Death as the basis of an existential philosophy

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Death was a central theme in Heidegger's thought throughout his philosophical work. The immense popularity of "Being and Time" owes much to its emphasis that "preparation for death" is a fundamental key to authentic existence-that the revelation of authentic being occurs only when Dasein faces its own finitude by resolutely accepting that it is always and inevitably on a journey toward its own death.

Heidegger points to our everyday, inauthentic relationship to death. It is a relationship of trivialization and avoidance that obscures the personal reality and inevitability of one's own death. He also elaborates on this by also discounting the cosmological consideration of the finitude not only of human existence, but also that of the entire universe.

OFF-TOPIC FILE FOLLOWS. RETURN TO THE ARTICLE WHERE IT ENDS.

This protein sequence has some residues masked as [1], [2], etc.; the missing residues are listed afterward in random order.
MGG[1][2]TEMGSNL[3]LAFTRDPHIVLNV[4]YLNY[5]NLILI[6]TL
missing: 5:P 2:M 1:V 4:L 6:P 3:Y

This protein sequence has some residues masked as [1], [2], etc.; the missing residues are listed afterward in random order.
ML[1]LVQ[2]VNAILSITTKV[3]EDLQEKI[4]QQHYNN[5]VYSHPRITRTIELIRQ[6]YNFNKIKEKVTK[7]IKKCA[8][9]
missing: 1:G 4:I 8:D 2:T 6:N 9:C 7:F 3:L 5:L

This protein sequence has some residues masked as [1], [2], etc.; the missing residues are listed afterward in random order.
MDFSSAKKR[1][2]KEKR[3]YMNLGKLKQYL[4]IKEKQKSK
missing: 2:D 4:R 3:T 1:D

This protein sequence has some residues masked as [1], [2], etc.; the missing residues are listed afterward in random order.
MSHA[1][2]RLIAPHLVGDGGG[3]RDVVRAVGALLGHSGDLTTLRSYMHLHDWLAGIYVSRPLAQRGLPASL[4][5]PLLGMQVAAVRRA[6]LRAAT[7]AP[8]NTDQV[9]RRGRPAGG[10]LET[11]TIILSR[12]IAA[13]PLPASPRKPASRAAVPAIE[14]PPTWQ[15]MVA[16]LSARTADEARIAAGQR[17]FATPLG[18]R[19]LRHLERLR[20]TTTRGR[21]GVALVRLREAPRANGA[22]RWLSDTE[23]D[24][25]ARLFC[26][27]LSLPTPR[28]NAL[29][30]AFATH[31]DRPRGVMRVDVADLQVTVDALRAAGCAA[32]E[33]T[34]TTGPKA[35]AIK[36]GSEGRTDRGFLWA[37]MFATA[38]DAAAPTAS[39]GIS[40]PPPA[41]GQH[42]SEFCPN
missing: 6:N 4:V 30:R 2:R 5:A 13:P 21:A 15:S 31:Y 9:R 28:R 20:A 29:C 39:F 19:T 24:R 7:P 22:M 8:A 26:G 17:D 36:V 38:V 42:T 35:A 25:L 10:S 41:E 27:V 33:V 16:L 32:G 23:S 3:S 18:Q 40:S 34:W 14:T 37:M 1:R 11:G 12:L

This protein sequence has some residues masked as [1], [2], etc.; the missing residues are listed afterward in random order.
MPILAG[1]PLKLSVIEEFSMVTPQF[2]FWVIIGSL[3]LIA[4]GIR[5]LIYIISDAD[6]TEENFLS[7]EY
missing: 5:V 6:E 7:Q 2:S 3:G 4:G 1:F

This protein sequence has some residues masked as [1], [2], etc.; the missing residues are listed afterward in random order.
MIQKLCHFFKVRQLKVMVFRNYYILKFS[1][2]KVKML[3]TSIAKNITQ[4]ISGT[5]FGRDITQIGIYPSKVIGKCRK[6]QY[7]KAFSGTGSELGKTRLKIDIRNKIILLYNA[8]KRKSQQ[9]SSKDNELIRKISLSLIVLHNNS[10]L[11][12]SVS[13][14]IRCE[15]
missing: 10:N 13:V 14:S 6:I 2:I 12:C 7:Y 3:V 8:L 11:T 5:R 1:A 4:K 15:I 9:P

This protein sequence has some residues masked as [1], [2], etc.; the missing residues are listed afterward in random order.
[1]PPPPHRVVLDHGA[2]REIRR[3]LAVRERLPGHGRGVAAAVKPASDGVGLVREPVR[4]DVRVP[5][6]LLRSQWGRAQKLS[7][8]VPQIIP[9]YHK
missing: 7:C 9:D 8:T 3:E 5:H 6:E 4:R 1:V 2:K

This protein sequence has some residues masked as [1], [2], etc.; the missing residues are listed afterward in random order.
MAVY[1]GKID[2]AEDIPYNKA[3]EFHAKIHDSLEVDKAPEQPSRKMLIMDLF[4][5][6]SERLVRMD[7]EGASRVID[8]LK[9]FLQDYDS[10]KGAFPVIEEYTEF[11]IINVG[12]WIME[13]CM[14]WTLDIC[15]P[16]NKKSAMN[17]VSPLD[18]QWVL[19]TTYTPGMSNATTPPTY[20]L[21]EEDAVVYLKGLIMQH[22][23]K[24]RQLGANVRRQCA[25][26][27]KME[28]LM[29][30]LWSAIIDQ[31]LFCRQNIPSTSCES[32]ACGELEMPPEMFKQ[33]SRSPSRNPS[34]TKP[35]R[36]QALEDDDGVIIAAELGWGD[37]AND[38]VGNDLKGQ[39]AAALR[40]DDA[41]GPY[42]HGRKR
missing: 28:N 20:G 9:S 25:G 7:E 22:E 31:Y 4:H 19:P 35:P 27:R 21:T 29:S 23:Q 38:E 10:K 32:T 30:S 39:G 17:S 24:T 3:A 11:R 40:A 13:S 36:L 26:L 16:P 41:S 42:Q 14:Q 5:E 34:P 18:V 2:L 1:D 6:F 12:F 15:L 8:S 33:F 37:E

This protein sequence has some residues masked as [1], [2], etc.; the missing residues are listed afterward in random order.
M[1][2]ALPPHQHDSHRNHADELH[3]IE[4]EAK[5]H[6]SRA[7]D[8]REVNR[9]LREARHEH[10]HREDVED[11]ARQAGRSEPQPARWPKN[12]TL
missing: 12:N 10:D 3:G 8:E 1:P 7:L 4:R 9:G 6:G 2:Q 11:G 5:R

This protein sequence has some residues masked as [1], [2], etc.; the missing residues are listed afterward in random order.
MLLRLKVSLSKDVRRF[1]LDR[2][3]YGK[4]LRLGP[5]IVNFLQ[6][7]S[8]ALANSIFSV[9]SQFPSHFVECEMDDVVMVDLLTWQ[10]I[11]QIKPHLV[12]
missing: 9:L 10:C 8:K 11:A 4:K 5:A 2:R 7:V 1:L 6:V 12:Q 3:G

Through our (natural) inauthentic repression of death, however, the mirrored view of being is also obscured. Only when we are in full consciousness of our own finitude can we make any statements at all about existence. This is the basic thesis of Heidegger's existential philosophy.

Practically speaking, this does not lead directly to a Carpe Diem demand - as, for example, with the Stoics, but neither does it lead to an ethical nihilism. Instead, the fundamentally anthroplogical fact that death is the most probable option is to be understood as a correction of his pre-thinkers, who try to compensate precisely the insincerity towards this probability by metaphysical speculation. The human being as such would behave differently, quasi change his very being, if he can instead face death without excuses.

Since the fact of mortality is not omnipresent but concealed, his predecessors also could not use this certain knowledge as the foundation of their own philosophical edifices, or if they did, they were simply not sincere and correct in dealing with death.

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